in relation to each other. Thus internal local sign has nothing to do with the functional relation between places in the visual field and directions in extrapersonal space from the egocenter. This does not imply that internal local sign might not be developed taking eye movements and external configurations into account. For instance, the mechanisms discussed by Platt (
1960) are exactly of this type. Internal local sign is all that is needed in discussions of, e.g., the classical geometrical illusions.
External local sign
external local sign has to do with the relation of retinal locations with directions in the external world relative to the frame of the eye-ball. These directions correspond to the “visual rays” of Euclid (in Burton,
1945). Because such relations have to be acquired via experience in the world we refer to them as “external”. The “local signs” as introduced by Lotze (
1881) have both aspects, they are both “internal” and “external”.
In our interpretation the external local sign may be understood as a projective and metric calibration of the internal local sign, that is to say, the topological structure (Klein,
1872). For instance, an eye-movement may shift the retinal image of an objective straight line in itself, thus establishing
1960). This suffices to establish the
projective structure. Likewise, an eye-movement may rigidly shift a certain stretch along a straight line, thus establishing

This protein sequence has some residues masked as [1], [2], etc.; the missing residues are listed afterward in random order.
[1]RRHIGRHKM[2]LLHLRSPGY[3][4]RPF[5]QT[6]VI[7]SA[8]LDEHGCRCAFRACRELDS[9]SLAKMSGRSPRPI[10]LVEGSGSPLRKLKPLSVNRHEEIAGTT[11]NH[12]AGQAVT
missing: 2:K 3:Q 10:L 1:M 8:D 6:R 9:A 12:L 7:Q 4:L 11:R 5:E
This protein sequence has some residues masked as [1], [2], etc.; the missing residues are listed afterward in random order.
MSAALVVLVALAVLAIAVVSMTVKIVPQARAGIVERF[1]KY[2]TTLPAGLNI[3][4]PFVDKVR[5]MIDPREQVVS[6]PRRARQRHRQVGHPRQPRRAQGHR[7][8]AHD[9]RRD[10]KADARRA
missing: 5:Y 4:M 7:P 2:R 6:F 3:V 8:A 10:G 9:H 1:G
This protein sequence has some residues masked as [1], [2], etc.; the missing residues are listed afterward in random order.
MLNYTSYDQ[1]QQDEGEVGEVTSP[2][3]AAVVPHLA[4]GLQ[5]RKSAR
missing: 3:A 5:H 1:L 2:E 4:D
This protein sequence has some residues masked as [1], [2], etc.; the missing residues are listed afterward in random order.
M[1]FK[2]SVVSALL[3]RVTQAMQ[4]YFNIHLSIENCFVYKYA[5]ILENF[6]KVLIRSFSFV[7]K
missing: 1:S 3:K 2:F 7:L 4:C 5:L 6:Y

affine structure. Such mechanisms were already envisioned by Lotze (
1881) and Helmholtz,
1977 (1878) and their fundamental importance is not in doubt.
It is less clear whether there exists a firm basis for a metrical calibration of the visual field that matches the geometrical metric in the bundle of “visual rays”. It is certainly possible to think of viable ways to attain such a calibration (Berkeley,
1709). The evolutionary advantage provided by such a calibration is not obvious though, since projective-affine calibration would amply suffice to sustain efficacious perception–action cycles.
It is not difficult to predict the likely visual experiences of observers with perfect internal local sign, but lacking external local sign for the simple case of a perfect texture cue. The texture cue would allow the observer to judge the local slant of external surface elements with respect to the local visual direction (Fig.
Our results imply that a full metrical external local sign is lacking in a major part of the population. The existence of a minority that is essentially veridical shows that this lack of metrical calibration is by no means
necessary though. Thus the generic condition raises an intriguing conceptual question.
The observers that (partly or wholly) lack an external local sign are expected to experience the effects described by Barre and Flocon (
1968), (see Figs.
11). Such experiences are likely to be quite common in view of the fact that visual artists have frequently made use of them (documented by Barre & Flocon,
1968). The fact that many cultures prefer (pseudo-)orthographic rendering, rather than linear perspective (e.g., the east and far east) may also be related.
We thank Hans Kolijn for helping us construct the apparatus and 78 employees of the Department of Physics and Astronomy, Universiteit Utrecht, for graciously volunteering their time.